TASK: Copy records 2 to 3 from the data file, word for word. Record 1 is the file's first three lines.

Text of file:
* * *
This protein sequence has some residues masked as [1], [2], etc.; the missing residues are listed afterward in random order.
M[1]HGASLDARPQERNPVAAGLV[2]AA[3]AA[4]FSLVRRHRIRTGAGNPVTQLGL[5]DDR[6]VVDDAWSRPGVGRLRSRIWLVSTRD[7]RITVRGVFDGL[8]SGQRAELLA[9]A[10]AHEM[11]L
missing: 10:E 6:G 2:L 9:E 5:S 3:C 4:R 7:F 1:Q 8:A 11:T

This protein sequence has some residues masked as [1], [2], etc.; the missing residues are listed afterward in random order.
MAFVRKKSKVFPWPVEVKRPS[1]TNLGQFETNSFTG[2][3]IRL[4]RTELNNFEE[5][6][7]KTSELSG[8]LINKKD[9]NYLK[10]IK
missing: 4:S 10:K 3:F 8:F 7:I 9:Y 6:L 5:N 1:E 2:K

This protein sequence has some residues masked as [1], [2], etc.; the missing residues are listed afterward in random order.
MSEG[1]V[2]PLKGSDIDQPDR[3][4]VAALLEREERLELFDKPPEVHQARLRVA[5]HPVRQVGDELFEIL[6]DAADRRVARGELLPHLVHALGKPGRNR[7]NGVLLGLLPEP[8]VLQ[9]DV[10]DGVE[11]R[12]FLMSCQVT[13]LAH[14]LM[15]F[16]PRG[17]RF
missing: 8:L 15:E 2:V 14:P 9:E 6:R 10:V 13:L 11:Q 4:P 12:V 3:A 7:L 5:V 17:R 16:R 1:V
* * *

This protein sequence has some residues masked as [1], [2], etc.; the missing residues are listed afterward in random order.
MAFVRKKSKVFPWPVEVKRPS[1]TNLGQFETNSFTG[2][3]IRL[4]RTELNNFEE[5][6][7]KTSELSG[8]LINKKD[9]NYLK[10]IK
missing: 4:S 10:K 3:F 8:F 7:I 9:Y 6:L 5:N 1:E 2:K

This protein sequence has some residues masked as [1], [2], etc.; the missing residues are listed afterward in random order.
MSEG[1]V[2]PLKGSDIDQPDR[3][4]VAALLEREERLELFDKPPEVHQARLRVA[5]HPVRQVGDELFEIL[6]DAADRRVARGELLPHLVHALGKPGRNR[7]NGVLLGLLPEP[8]VLQ[9]DV[10]DGVE[11]R[12]FLMSCQVT[13]LAH[14]LM[15]F[16]PRG[17]RF
missing: 8:L 15:E 2:V 14:P 9:E 6:R 10:V 13:L 11:Q 4:P 12:V 3:A 7:L 5:V 17:R 16:R 1:V